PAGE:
Playing detective in Torquay
- Recommended for:
- Cultural, Family, Short Break, Budget, Expensive, Mid-range
Do a little investigating around Torquay and along the English Riviera and you’ll discover the South Devon delights that so inspired the world’s greatest crime novelist
If you’ve ever marvelled at the exploits of Hercule Poirot or Miss Marple, head down to Torquay, where you can enjoy playing the sleuth and putting their creator, Agatha Christie, under the magnifying glass.
The so-called Queen Of Crime was born in Torquay in 1890 and lived most of her life there. As a young woman she bathed at picturesque Anstey’s Cove and Meadfoot Beach, danced at the grand mansions, and took trips on the steam railway running along the stunning coastline. Places like these featured in her books, whose sales have easily topped a staggering billion in English and another billion in 45 other languages.
Good news this year for Christie fans is that the National Trust is due to open her country house to the public for the first time. Set in a woodland garden on the banks of the River Dart, Greenway was bought by the novelist in 1938 and used as her summer home until her death in 1976. It’s worth visiting for its glorious setting and beautiful gardens alone.
On the Christie trail
Torquay today is one of England’s leading family resorts, but in Christie’s childhood it was a fashionable winter retreat for the well-heeled. On a weekend visit we took a seafront stroll along the Agatha Christie Mile, which runs from the Grand Hotel, where she spent her honeymoon in 1914, to the Imperial Hotel, which appears in the Poirot mystery Peril At End House and in Miss Marple’s Sleeping Murder.
We stopped off for coffee and some shopping at The Pavilion, once a concert hall where Christie was a regular visitor, before seeing the Agatha Christie exhibition at Torquay Museum. This sets the scene nicely, showing pictures of her and the resort in a more genteel age, and plenty of memorabilia and costumes worn by actors David Suchet and Joan Hickson as television’s Monsieur Poirot and Miss Marple.
In neighbouring Paignton we wandered around the very grand Oldway Mansion, where young Agatha twirled the evenings away in the lavish ballroom. Built in 1874 for Isaac Singer (of sewing machine fame), Oldway was modelled on the Palace of Versailles and its impressive staircase, ornate painted ceiling, marble pillars and gilding are a fine example of Victorian bling.
My favourite excursion was following in the tracks of Hercule Poirot and hopping on an old steam train at Paignton for the seven-mile journey to Kingswear. The scenery was magnificent as we chugged along the coast past Goodrington Sands, before turning inland to Churston and through green rolling hills following the River Dart.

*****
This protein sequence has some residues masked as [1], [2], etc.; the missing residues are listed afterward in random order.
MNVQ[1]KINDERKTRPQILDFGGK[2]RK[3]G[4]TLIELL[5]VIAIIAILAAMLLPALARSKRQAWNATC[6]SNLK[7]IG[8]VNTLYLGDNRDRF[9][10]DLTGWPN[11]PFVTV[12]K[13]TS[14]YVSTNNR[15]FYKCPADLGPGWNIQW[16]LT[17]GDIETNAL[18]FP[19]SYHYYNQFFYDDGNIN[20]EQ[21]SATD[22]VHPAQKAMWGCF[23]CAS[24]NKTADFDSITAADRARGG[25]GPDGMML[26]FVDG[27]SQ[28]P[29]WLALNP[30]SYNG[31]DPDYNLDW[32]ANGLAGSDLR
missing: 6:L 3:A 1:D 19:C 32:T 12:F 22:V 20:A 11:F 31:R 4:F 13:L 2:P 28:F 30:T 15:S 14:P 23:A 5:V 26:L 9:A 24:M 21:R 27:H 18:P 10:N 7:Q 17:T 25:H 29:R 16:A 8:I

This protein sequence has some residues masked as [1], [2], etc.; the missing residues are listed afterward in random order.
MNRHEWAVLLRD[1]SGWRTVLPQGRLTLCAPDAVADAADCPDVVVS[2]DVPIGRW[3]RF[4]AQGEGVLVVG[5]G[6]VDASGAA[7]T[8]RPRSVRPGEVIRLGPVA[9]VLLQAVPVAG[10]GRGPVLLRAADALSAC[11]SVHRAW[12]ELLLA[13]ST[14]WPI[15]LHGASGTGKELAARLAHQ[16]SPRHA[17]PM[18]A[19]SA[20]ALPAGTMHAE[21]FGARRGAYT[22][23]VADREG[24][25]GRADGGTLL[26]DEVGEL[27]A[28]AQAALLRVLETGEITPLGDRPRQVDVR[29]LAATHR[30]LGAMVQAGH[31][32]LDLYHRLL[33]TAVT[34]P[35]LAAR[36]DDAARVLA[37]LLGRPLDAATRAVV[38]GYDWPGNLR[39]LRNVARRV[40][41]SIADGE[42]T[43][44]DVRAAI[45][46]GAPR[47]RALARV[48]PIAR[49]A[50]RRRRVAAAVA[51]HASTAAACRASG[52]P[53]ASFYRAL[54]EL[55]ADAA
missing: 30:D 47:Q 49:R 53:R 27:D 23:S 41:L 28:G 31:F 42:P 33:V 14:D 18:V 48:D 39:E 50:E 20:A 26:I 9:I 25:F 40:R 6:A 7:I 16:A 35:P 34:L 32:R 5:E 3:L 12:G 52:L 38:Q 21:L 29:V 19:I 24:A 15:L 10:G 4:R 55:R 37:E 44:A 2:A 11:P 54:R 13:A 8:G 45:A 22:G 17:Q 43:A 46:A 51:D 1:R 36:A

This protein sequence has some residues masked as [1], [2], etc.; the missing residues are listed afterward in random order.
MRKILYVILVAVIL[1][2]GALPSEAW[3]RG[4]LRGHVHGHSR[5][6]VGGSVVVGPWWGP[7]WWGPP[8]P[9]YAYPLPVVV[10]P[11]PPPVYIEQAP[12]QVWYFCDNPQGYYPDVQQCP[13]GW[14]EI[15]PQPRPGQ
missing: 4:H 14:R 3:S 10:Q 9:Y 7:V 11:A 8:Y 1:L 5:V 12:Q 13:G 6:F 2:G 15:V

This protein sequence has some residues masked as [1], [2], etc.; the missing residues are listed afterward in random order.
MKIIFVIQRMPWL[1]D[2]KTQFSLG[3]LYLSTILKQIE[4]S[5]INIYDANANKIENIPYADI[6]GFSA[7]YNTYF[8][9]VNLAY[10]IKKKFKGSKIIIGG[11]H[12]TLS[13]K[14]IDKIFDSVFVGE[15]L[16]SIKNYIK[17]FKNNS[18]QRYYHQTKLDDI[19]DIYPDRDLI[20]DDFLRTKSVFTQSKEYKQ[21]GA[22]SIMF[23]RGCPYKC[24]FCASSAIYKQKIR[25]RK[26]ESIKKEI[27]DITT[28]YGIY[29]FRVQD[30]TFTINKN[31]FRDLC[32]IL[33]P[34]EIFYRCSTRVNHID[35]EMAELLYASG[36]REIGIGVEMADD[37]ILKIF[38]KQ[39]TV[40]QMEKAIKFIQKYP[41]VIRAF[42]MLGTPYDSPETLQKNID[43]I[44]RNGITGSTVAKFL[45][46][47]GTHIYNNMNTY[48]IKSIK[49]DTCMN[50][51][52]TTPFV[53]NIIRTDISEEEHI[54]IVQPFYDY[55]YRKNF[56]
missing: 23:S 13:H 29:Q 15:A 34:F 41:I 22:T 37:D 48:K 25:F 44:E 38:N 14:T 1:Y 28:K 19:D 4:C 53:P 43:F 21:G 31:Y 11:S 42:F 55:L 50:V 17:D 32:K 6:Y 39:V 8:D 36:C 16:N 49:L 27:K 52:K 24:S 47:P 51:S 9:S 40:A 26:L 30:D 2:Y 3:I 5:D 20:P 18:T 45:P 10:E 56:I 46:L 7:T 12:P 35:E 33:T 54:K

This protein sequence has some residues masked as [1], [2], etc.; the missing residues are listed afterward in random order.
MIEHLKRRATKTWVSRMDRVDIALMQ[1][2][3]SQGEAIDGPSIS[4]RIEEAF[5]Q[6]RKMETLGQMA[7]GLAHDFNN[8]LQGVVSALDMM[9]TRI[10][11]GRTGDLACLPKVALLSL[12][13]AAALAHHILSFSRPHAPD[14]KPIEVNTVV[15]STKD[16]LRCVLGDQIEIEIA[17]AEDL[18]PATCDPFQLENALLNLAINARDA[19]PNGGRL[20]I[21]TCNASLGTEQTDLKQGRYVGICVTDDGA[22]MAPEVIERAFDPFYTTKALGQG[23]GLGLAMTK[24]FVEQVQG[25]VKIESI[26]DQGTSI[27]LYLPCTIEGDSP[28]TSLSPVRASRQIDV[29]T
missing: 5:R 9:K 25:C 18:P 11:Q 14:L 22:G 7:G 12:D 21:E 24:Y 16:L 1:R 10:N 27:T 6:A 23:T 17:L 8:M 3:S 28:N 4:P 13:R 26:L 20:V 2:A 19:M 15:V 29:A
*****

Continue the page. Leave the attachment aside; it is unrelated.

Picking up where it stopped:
It was a journey Christie made many times – her long-time home, Greenway, is on the route – and her Belgian detective hero was a passenger in The ABC Murders and again in Dead Man’s Folly. The return train ride costs £9 (child £5.50), but we opted for the combined train/ferry ticket (£11/£6.50) to cross the river at Kingswear and spend a few hours in the old seafaring town of Dartmouth.
Caves and coves
Britain’s most important Stone-Age caves can be found at the award-winning Kents Cavern, which appears as Hempsley Cavern in The Man In The Brown Suit. There’s plenty of fun stuff for the kids as well as scientific interest for all the family. Tickets are £8.50 (child £6.50, family £29).
If you’ve ever wondered where the author learnt some of her murder methods, it was at Torquay Town Hall. She wasn’t bumping off clerical staff – merely acquiring knowledge of poisons while working as a nurse when it was used as a World War I hospital.
Just a mile from the centre of Torquay is Cockington, a pretty village of thatched cottages and a manor house, Cockington Court, where, as a youngster, Agatha took part in open-air dramatics on the lawns. Today it’s a craft centre and gallery where you can watch potters and glassblowers – and even the blacksmith – at work. Allow time in Cockington to stroll through the park and visit the Lutyens-designed Drum Inn, which serves good food.
Back in Torquay, there are plenty of other decent restaurants. Our favourite was the stylish Elephant, converted from an elegant Georgian house overlooking the bay at Beacon Terrace. Dinner here starts at £20 for two courses in the Brasserie, or £35 in the main restaurant.
Don’t forget that Torquay is a great place when the sun is shining. It has nine beaches – with reputedly the best sand in England for making sandcastles! And if you’re looking for something to read while relaxing by the sea, pop into the shop by the Tourist Information Centre. Naturally, it stocks a vast selection of Agatha Christie novels.
Where to stay
For a traditional seaside hotel in the grand style, with great sea views, check out The Grand, from around £180 a night for a double room with breakfast, or Barcelo Torquay Imperial, from around £93. A highly-rated cheaper option is The Somerville, from £75.
More information on Playing detective in Torquay:
- John Law
- Traveller type:
- Travel Professional
- Guide rating:
- 4.5(2 votes)
- Total views:
- First uploaded:
- 17 March 2009
- Last updated:
- 4 years 25 weeks 4 days 18 min 48 sec ago
- Destinations featured:
- Trip types:
- Cultural, Family, Short Break
- Budget level:
- Budget, Mid-range, Expensive
- Free tags / Keywords:
- railways, cavern, crime, national trust